Why Some Women Don’t Take Their Breast Cancer Rx Leave a comment


(RxWiki News) Some women who faced a high risk of breast cancer did not take a preventive medication because they confused symptoms of aging with side effects, a new study found.

This study highlights the importance of health care providers communicating clearly with their patients about their medications and adherence, said the Queen Mary University of London researchers behind this study.

The drug this study examined was tamoxifen, which is used to reduce the incidence of breast cancer in women at high risk. Past research has shown that women who have breast cancer risk factors, such as a family history of breast cancer, can lower the chance of getting breast cancer by taking tamoxifen.

The nearly 4,000 women in this study took tamoxifen or a placebo for five years. Nearly 70 percent of these women took their medication as prescribed for at least 4.5 years.

Symptoms and side effects the study participants reported included nausea and vomiting, hot flashes, headaches, vaginal dryness, vaginal discharge and irregular bleeding. Some of the women taking the placebo drug reported these symptoms.

“We found that the association between nausea, vomiting, headaches, hot flushes and gynaecological symptoms and non-adherence to treatment was largely similar between women taking placebo or tamoxifen: the greater the severity the less likely the women were to adhere to their treatment, with the exception of headaches, which were associated with increased non-adherence of 38 per cent only in the placebo group,” said study author Dr. Ivana Sestak, of Queen Mary University of London, in a press release. “Therefore, this suggests that women may be attributing normally-occurring, age-related symptoms, such as those experienced around the time of menopause, to their medication instead.”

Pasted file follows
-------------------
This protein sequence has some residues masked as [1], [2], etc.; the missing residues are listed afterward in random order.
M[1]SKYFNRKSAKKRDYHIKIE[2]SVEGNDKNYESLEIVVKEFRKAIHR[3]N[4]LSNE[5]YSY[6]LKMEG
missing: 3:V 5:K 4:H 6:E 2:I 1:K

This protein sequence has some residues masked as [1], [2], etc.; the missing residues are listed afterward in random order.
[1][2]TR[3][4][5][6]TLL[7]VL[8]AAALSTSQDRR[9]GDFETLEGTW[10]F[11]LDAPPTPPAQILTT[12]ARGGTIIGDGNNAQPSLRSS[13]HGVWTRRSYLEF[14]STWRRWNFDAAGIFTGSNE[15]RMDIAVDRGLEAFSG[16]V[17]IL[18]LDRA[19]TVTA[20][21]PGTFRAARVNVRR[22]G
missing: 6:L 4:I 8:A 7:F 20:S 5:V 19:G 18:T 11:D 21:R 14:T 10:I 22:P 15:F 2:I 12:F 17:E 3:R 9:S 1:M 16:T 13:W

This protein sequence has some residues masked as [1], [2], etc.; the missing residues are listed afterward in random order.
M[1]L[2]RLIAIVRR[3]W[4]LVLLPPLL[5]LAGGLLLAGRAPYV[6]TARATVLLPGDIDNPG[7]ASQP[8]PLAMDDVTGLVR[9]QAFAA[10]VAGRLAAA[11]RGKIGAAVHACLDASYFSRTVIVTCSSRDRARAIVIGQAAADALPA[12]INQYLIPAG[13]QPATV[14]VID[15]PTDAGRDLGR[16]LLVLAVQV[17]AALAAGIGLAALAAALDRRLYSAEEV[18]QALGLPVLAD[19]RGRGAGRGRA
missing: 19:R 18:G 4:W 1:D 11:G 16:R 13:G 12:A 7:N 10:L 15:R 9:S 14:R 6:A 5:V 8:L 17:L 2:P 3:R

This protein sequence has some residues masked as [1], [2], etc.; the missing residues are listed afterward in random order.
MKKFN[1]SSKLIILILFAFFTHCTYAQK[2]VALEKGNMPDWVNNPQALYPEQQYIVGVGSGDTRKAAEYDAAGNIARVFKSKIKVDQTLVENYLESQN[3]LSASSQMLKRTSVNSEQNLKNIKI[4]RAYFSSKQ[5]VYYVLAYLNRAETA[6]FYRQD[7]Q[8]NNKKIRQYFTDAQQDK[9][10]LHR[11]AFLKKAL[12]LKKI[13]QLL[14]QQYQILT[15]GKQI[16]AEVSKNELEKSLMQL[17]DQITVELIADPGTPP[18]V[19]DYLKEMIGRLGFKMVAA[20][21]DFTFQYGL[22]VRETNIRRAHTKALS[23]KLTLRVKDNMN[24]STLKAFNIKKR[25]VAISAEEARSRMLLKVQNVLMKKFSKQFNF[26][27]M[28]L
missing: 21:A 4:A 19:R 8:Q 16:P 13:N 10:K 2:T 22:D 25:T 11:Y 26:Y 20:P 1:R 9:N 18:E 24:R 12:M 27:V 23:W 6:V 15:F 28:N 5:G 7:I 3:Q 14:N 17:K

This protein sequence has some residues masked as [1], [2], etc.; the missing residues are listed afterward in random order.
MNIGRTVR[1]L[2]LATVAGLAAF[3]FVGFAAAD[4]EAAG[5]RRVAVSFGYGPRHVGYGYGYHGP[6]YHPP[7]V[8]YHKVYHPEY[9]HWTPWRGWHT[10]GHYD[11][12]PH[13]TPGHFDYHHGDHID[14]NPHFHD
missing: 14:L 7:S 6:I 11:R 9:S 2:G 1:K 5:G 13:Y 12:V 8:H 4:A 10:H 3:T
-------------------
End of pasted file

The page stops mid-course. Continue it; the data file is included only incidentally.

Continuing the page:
Ask your doctor or pharmacist about your medication’s side effects. And never stop taking a prescribed medication without the approval of your health care provider.

This study was published in the Journal of Clinical Oncology.

The research was funded by AstraZeneca.



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